"Boccaccio reading from the Decameron to Queen Johanna of Naples" - 1849, painting by Gustave Wappers words by Carol King An academic at England’s University of Manchester has discovered an important and previously unknown manuscript by the 14th-century Italian writer Giovanni Boccaccio. Senior Lecturer in Italian Dr. Guyda Armstrong identified the uncatalogued manuscript by Boccaccio in the university’s John Rylands Library. An author and poet, Boccaccio wrote the influential works the ‘Decameron’, ‘On Famous Women’ and ‘Elegy of Madonna Fiammetta’. The uncatalogued manuscript, ‘Des cas des nobles hommes et femmes’, is a copy of a rare 1400 translation of the ‘De casibus virorum illustrium’, made by the French humanist and courtier Laurent de Premierfait. It has been at the library since 1963 but only a few curators knew of its existence. Armstrong identified its significance and library staff helped her identify its provenance. Armstrong said: “Boccaccio’s ‘De casibus’ is a collection of biographies of famous figures from history, whose title can be translated as either ‘The Fates of Famous Men’, or ‘The Fall of Famous Men’. It’s a book in the ‘mirror for princes’ genre, where the horrible histories of the past are used as a political guide for rulers, and is notable for its critique of tyranny.” De Premierfait made two versions of his translation of the ‘De casibus’, one in 1400 and the other in 1409. Armstrong says the Rylands’ manuscript is a rare example of the first version, of which only a few copies exist. She wants to digitise the manuscript, so it can be shared online.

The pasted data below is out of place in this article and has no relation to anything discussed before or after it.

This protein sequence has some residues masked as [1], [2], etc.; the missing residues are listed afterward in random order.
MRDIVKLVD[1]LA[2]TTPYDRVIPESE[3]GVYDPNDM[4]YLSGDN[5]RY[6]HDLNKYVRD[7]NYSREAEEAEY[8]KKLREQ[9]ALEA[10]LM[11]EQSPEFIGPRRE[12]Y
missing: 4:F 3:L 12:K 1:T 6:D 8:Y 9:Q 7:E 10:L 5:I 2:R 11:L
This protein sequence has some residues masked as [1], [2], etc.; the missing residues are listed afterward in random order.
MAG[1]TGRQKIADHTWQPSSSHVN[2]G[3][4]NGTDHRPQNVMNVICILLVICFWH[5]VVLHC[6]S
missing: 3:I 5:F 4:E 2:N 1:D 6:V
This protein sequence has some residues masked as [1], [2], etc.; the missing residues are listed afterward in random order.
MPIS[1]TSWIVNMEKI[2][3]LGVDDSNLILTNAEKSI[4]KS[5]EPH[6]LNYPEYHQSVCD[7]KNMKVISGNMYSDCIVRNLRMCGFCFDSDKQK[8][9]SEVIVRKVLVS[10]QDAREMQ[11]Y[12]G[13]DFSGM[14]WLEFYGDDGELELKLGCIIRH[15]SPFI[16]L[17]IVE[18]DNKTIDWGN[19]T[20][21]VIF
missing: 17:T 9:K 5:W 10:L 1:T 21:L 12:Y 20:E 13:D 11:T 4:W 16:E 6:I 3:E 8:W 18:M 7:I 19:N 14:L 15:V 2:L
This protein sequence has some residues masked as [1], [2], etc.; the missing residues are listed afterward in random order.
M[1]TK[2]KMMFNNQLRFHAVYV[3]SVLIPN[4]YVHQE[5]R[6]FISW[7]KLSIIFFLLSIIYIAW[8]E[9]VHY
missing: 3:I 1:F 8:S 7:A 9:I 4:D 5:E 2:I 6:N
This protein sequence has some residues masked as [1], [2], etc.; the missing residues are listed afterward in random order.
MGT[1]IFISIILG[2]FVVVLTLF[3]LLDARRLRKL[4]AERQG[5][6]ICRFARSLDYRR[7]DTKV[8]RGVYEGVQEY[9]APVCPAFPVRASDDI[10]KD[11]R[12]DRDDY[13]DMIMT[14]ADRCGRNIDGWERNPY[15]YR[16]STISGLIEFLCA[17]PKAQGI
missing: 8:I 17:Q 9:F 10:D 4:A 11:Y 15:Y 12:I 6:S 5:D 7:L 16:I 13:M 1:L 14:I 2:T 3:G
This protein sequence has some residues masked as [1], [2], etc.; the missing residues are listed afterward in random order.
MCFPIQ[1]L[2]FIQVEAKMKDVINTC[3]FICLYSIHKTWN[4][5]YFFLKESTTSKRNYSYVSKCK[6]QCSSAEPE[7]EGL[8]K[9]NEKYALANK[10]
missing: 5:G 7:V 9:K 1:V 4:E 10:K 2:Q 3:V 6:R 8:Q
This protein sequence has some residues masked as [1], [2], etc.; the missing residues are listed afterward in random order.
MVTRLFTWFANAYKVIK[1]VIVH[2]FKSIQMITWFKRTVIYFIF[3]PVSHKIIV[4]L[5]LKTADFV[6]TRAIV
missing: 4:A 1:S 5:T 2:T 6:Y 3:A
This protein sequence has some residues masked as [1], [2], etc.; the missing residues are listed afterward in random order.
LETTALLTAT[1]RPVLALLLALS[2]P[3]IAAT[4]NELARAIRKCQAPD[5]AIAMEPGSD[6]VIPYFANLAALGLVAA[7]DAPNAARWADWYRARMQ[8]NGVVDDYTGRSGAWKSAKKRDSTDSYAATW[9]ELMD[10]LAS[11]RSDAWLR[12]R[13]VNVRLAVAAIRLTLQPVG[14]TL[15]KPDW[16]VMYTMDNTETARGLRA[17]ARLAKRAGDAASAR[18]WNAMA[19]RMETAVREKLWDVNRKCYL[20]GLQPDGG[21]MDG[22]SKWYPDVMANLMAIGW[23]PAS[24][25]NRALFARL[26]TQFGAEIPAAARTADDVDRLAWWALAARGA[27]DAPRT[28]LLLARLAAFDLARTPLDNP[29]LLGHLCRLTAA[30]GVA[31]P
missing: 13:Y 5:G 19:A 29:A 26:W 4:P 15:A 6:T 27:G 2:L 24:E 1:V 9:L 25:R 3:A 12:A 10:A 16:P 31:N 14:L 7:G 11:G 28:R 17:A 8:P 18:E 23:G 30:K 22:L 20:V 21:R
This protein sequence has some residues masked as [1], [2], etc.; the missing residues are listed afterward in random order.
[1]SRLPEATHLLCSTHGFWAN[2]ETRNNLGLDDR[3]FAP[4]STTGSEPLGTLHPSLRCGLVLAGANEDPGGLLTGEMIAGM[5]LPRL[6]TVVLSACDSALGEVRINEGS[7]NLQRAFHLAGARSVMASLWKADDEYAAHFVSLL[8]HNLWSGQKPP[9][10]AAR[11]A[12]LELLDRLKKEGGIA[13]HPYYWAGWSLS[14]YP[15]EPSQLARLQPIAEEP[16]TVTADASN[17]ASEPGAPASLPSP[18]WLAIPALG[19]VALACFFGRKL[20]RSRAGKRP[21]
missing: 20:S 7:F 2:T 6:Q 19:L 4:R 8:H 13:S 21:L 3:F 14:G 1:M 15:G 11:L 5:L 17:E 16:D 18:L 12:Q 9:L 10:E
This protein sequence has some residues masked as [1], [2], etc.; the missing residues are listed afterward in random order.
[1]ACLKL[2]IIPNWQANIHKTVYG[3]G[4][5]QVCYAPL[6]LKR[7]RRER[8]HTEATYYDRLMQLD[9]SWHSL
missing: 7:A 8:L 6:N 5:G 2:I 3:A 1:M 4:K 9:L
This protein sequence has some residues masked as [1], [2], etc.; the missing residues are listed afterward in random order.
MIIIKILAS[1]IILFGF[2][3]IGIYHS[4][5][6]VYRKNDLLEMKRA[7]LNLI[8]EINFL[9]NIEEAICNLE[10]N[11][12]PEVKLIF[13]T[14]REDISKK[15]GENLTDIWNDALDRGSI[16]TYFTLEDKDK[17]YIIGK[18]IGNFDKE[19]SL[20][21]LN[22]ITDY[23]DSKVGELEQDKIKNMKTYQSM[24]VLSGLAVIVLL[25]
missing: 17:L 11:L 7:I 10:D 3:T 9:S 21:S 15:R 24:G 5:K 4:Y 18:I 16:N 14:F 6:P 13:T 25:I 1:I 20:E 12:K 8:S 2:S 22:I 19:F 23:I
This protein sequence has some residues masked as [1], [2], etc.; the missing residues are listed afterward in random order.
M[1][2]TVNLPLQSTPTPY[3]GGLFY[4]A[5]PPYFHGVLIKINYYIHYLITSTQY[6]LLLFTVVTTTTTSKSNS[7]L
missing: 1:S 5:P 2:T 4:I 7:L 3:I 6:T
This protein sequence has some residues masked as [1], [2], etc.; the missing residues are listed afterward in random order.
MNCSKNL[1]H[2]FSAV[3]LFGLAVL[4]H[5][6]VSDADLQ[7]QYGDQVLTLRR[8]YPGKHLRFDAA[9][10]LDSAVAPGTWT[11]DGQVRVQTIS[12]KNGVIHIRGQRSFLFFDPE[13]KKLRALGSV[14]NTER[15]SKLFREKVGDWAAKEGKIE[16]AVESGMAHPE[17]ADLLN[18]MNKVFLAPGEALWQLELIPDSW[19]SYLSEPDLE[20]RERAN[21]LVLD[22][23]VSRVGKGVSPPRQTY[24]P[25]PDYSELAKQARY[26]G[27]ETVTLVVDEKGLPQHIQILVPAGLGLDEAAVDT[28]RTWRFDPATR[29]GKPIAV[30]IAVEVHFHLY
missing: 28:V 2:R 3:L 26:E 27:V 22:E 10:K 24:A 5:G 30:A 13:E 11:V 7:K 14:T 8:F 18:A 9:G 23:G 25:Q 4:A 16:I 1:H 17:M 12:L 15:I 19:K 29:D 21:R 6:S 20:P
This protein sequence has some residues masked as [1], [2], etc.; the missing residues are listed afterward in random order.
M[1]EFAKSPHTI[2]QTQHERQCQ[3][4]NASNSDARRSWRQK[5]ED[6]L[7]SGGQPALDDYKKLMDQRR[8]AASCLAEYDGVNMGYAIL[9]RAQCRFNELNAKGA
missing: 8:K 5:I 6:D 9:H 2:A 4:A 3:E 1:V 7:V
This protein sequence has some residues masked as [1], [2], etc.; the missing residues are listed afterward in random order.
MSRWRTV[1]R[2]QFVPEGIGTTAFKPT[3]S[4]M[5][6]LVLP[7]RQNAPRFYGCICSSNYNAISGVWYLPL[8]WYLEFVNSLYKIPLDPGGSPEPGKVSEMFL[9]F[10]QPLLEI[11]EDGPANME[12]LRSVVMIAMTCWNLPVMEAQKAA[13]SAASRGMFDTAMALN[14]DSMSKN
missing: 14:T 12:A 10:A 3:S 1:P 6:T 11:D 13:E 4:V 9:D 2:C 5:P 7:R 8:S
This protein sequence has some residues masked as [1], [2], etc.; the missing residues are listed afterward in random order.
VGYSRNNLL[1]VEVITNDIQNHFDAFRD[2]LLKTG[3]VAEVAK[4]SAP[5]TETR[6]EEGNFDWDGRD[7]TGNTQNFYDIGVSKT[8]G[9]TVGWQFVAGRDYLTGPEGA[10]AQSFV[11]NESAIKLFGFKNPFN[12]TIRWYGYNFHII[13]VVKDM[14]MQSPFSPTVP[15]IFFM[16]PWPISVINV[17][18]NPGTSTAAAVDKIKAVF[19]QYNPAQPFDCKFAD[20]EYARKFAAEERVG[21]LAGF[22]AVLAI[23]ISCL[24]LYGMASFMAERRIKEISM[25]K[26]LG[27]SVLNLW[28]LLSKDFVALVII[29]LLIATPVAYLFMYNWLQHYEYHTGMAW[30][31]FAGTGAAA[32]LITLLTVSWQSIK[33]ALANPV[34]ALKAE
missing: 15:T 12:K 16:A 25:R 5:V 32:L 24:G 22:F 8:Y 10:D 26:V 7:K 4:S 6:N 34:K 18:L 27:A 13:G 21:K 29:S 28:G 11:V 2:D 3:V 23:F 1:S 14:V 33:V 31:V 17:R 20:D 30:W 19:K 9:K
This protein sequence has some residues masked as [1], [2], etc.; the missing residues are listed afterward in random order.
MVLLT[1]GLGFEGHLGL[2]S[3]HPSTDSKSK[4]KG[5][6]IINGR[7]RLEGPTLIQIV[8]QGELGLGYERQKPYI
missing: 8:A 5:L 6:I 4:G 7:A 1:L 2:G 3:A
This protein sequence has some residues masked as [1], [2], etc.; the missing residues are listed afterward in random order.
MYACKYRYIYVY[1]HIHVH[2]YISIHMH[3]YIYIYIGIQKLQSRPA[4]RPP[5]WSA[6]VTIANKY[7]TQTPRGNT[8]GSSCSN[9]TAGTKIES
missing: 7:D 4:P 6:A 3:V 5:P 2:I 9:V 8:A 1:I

Latest property in Italy
What to do in Italy